National Catholic Reporter
The Independent Newsweekly
Issue Date:  May 14, 2004

Cruel seal hunts blacken Canada's image

Annual slaughter cannot be defended morally or economically


-- Zuma/Richard Sobol

A seal hunt in Canada's Northwest Territories

It’s cruelty time in Canada -- on the ice floes east of Newfoundland and Labrador, to be exact. The annual clubbing, ice-picking or shooting of harp and hooded seals peaks in springtime, with a legalized quota of up to 350,000 kills. Most of the seal pelt bounty is dispatched to international fur and fashion industries, with side profits from meat, oil and the sale of penises to Asian aphrodisiac markets.

How many buyers of seal products are likely to reflect on the bloody origins of their goods? Probably few, as the sellers stay mum on the gory details of the Canadian kill. No asking, no telling.

Much as the governments of Norway, Japan and Iceland justify their slaughtering of whales for economic and traditional reasons, Canada and its Department of Fisheries and Oceans defend the seal hunt with similar speciousness. The cuddly little creatures, it is said, are really troublemakers. They are ravenous eaters of cod, which means the fishing industry has a depleted catch in the North Atlantic. It’s overlooked that overfishing is the major cause of the scarcity of cod. There is also the balance of nature: Seals actually sustain cod by eating cod predators such as squid and skates. This balance prevailed for millions of years, eons before factory boats and armed humans showed up.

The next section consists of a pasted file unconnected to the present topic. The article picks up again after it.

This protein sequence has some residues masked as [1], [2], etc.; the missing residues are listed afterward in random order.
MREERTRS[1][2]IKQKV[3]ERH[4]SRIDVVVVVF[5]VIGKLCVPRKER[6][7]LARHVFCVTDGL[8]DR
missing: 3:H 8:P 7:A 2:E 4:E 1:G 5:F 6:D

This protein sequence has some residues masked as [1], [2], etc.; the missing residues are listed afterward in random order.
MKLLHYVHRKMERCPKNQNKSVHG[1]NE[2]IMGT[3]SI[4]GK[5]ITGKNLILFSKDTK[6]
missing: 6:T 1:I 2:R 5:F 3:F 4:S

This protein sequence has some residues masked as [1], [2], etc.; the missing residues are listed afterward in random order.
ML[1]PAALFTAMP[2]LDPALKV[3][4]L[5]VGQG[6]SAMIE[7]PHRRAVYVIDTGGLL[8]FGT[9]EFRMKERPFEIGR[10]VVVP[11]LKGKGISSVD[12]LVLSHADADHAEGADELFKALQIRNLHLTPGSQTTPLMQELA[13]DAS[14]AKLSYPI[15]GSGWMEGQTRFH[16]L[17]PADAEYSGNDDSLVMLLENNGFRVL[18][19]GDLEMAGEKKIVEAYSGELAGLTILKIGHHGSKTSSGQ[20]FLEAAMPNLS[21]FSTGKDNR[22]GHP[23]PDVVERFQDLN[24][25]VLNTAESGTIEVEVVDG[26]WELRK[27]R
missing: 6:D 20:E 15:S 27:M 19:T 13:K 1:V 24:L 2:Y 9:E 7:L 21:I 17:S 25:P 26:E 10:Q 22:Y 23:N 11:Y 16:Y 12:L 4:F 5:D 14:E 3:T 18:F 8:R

No killing of marine mammals -- anywhere -- is larger than the Canadian seal hunt. Nor is any wildlife animal as defenseless as the slow-moving and guileless seal. The Humane Society of the United States, citing Canadian government figures, reports that 96 percent of the 286,238 seals re-ported killed last year were 12 days to 12 weeks old. These are the pups who have yet to learn to swim or eat on their own.

In the 1960s and ’70s, Greenpeace and other animal protectionist groups publicized the annual hunt, with the media sending reporters and film crews to catch the sight of Canadians smashing the skulls of seals. But the story became old. Sealing, subsidized by the Canadian government, hung on as public attention faded.

This year is different. The Humane Society of the United States, long the strongest voice against the seal hunt, staged a well-attended demonstration in front of the Canadian embassy in Washington March 3. The March issue of National Geographic pictures a harp seal on the cover, with an 18-page story inside. Last July, Sen. Carl Levin, D-Mich., said that “the clubbing of baby seals can’t be defended or justified, and Canada should end it just as we ended the Alaska baby seal massacre 20 years ago.”

In addition to raising the moral issue of destroying animal life, Levin argued economics: The subsidized sealing industry isn’t self-sustaining, jobs are provided for only a few laborers and the work is seasonal and part-time.

Compared to the massive killing of animals and fowl in the United States -- an estimated 500,000 deaths an hour for food alone, not counting fur or fish farms -- Canada’s cruelty to seals seems paltry. That leads to the question: Why does Canada, a nation whose political enlightenment includes strong environmental standards, a well-run health care system and no taste for military adventurism, allow the seal hunt to go on? This is a Canada that is so image-conscious that it recently went into a dither over a Conan O’Brien wisecrack about the country. With nearly all the world’s major environmental and animal advocacy groups calling for an end to the seal hunt, Canada, by phasing it out, could have another reason to promote itself as a country of decency.

Colman McCarthy, a former Washington Post columnist, directs the Center for Teaching Peace in Washington.

National Catholic Reporter, May 14, 2004

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